Sports Outside the Beltway

Baseball and Human Growth Hormone

This investigation is the last thing Bud Selig wanted to see, I’m sure.

Before Tuesday, Jason Grimsley’s biggest claims to fame were: (A) he’s the guy who once crawled through the drop ceiling at the new Comiskey Park (now called U.S. Cellular Field) to rescue Albert Belle’s corked bat, and (B) he was once traded, even-up, for Curt Schilling, just before Schilling became Curt Schilling.

But from now on, Jason Grimsley is going to have a different claim to fame.

What Jose Canseco was to the steroid mess, Jason Grimsley now represents for the human growth hormone crisis, which is soon to erupt in a congressional caucus, or in a commissioner’s office, or on a talk-show frequency near you.

Of particular interest to me was this:

For the first time since baseball instituted its new steroid policy, we have a major league player allegedly admitting — to federal investigators, as noted in the affidavit — that the loopholes in the new policy caused him to switch his substance of choice.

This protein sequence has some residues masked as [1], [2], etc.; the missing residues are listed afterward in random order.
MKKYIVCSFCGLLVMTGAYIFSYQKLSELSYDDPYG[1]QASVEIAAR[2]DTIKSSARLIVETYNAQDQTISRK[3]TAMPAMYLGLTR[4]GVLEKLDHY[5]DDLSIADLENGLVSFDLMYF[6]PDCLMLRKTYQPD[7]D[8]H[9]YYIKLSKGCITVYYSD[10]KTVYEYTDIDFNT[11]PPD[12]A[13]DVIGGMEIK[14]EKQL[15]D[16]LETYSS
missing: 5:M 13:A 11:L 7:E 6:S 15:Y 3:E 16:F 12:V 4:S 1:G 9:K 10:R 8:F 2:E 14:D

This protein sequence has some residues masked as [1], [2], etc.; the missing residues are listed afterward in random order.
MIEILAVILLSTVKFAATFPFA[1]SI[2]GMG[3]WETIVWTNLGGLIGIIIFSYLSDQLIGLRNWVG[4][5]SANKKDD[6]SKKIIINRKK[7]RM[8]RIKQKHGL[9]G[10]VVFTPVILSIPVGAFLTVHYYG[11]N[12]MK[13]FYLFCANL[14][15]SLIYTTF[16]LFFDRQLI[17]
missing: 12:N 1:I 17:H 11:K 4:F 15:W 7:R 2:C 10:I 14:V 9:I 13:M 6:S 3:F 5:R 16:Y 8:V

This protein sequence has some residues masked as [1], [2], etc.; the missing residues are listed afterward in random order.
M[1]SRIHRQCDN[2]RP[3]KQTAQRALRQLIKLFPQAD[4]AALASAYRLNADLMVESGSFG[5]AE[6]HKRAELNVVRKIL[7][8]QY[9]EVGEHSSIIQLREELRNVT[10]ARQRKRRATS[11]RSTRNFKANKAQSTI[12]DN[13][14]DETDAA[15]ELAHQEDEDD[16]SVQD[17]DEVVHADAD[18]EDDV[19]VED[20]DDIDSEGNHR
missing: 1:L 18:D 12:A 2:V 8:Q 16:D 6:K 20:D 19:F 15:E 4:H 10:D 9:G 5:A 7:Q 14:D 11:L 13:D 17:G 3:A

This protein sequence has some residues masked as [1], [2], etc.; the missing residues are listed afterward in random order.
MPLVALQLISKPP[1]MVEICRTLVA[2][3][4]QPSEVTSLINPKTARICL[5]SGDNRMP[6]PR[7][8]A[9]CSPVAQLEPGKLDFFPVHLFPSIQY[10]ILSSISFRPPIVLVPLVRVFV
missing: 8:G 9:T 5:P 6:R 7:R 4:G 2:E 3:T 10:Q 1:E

To — what else? — human growth hormone (HGH).

Why? Because baseball began testing for the stuff he used to take. It’s that simple.

But baseball doesn’t test for HGH, because (at least for now) there is no effective test that accurately detects HGH, and because the players’ union has never been willing to allow any kind of blood testing — the only kind of testing that eventually will work for HGH.

Will this force the player’s union to agree to blood testing – and more rigorous testing in general? This whole thing will be interesting to watch as it plays out over the coming months. What’s even more interesting is that no test currently detects HGH, which makes finding offenders even more difficult. I see this dominating baseball’s headlines at a time when baseball doesn’t want any more attention focused on this issue. With Alber Pujols out of the picture for any record chasing, there are no good distractions on the horizon for baseball until the end of the season pennant races. On the other hand, this may have tainted Pujol’s chase, so maybe getting injured in order to try another season after this has been dealt with is the best thing for any attempt Pujols makes at the record book in other seasons (assuming he’s good enough in the long term to make that happen) is for the best.

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